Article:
Drug dealers in Mexico apparently are taking full advantage of a United States program that's supposed to speed passage at border checkpoints. The program, called the Custom-Trade Partnership Against Terrorism, maintains a registry of trucking companies that agree to do background checks on employees, fence in their facilities, track their trucks and deal with vendors who are likewise certified.
In exchange for agreeing to these guidelines, reports the Associated Press, most of the trucks with these registered companies roll over the border in about 20 seconds, avoiding inspection delays.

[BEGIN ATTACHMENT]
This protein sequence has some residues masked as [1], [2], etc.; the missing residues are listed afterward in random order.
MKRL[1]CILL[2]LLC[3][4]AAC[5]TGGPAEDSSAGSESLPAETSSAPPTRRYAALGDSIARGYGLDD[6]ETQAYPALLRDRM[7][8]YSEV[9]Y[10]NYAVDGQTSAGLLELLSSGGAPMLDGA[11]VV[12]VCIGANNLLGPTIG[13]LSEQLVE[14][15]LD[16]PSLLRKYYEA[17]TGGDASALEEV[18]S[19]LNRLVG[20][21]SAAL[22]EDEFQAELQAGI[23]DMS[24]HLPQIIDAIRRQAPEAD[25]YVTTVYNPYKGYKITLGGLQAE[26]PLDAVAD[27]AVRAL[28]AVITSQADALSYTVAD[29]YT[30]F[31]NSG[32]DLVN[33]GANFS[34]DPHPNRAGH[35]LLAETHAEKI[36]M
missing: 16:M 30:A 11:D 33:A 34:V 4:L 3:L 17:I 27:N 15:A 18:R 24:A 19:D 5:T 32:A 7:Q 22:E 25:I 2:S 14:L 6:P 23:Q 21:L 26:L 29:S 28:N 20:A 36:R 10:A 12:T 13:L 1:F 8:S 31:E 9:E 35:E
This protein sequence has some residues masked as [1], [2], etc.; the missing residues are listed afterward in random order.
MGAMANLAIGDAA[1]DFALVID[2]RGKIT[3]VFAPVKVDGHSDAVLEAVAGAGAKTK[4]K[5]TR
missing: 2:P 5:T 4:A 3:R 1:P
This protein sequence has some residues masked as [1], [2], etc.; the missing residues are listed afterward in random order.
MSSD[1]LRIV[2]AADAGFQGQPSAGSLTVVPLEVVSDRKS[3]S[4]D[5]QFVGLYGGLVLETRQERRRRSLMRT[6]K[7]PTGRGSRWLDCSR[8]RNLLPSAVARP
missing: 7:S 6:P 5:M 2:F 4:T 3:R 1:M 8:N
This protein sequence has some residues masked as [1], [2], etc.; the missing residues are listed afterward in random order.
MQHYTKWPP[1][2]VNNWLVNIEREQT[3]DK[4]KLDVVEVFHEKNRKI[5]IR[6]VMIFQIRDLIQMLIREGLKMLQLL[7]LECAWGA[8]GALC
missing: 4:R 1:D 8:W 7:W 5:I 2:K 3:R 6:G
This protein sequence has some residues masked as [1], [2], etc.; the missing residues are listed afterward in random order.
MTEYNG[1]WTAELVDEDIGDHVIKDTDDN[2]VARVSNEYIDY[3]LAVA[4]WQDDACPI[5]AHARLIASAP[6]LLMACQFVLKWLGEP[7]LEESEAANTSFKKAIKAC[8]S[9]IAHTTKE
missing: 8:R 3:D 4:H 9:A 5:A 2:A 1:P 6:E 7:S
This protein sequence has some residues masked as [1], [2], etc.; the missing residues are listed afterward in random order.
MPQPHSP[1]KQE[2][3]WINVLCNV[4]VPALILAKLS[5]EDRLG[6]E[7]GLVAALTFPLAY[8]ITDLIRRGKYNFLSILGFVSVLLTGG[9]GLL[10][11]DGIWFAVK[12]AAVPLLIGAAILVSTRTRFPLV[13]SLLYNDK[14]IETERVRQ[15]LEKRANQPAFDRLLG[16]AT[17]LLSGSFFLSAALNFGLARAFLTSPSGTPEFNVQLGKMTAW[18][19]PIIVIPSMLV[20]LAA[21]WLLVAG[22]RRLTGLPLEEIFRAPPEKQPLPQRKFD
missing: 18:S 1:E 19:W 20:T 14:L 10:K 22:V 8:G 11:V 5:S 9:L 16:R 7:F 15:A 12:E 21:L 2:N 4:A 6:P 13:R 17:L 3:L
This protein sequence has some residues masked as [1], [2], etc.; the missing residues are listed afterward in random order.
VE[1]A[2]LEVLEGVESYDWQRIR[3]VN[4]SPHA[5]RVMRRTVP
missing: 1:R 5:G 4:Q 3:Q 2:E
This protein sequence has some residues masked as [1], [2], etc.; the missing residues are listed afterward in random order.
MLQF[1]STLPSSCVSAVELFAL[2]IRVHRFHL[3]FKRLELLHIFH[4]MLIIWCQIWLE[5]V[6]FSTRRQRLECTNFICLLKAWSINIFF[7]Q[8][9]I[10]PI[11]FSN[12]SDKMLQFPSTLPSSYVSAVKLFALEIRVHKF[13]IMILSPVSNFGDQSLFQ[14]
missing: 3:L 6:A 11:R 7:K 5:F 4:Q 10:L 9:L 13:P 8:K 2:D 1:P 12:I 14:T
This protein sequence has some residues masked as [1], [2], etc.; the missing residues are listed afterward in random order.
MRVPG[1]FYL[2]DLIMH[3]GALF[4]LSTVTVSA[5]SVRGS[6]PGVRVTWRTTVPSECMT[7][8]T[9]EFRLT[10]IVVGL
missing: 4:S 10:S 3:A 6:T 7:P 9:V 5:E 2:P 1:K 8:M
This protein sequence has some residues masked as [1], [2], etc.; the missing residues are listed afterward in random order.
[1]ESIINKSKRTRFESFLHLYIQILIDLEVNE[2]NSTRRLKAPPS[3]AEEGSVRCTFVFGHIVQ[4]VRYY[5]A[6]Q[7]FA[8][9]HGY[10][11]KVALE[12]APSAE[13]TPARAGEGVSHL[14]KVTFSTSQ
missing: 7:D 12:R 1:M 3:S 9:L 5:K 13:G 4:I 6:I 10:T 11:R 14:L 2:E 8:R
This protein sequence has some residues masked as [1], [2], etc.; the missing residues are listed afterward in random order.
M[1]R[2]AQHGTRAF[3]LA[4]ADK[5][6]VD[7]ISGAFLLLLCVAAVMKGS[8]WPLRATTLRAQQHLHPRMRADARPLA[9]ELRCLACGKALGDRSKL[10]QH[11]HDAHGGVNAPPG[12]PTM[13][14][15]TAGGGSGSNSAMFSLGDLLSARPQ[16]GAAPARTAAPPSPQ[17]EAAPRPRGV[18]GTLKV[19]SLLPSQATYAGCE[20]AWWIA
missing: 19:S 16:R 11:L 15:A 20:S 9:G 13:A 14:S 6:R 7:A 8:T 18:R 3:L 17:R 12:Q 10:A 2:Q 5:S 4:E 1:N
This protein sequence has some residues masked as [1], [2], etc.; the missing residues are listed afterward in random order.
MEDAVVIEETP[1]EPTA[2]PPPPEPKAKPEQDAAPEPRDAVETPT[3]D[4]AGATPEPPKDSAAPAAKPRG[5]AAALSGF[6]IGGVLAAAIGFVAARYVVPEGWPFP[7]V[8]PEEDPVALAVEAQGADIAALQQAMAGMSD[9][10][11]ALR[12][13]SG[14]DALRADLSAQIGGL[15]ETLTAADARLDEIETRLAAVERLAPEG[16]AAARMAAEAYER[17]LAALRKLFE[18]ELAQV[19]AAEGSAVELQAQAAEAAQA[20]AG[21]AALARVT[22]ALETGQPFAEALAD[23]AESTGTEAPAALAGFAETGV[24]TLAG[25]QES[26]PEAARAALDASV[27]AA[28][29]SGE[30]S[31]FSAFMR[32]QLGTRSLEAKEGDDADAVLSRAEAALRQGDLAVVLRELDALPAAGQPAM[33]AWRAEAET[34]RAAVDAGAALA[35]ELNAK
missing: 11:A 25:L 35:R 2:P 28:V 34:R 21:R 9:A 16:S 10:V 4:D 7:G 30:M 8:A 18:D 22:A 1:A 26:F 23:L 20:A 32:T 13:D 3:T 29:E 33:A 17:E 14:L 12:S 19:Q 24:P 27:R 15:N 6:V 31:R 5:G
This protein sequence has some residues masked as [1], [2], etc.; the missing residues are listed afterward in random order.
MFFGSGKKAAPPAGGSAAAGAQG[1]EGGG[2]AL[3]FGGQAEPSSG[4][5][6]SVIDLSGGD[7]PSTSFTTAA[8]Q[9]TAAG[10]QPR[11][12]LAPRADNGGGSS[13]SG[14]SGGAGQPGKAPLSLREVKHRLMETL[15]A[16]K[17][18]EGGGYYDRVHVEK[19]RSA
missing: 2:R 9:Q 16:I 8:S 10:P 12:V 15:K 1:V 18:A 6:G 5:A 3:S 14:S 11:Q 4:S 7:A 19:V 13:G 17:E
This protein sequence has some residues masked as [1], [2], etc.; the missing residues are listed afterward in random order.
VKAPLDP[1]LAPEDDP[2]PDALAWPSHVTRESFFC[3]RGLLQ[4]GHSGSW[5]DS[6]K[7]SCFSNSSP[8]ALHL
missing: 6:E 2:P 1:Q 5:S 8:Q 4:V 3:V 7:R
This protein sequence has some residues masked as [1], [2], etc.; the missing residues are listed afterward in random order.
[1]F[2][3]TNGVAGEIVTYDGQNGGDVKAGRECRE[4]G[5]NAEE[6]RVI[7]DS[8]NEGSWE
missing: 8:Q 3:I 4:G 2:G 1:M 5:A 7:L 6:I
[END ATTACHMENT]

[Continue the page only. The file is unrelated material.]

The problem is, it isn't working. Among the 10 percent of the trucks that are checked, authorities have found lots of contraband, including in one week in April, eight tons of marijuana. Mexican companies have accounted for half of the 71 security violations over the last two years, though they make up 6 percent of the registered trucking firms.
Truck drivers are under the gun, literally. Drug smugglers offer them bribes, and if they don't accept, they might be killed. That's an easy choice.
To read the complete editorial, visit The (Raleigh) News & Observer.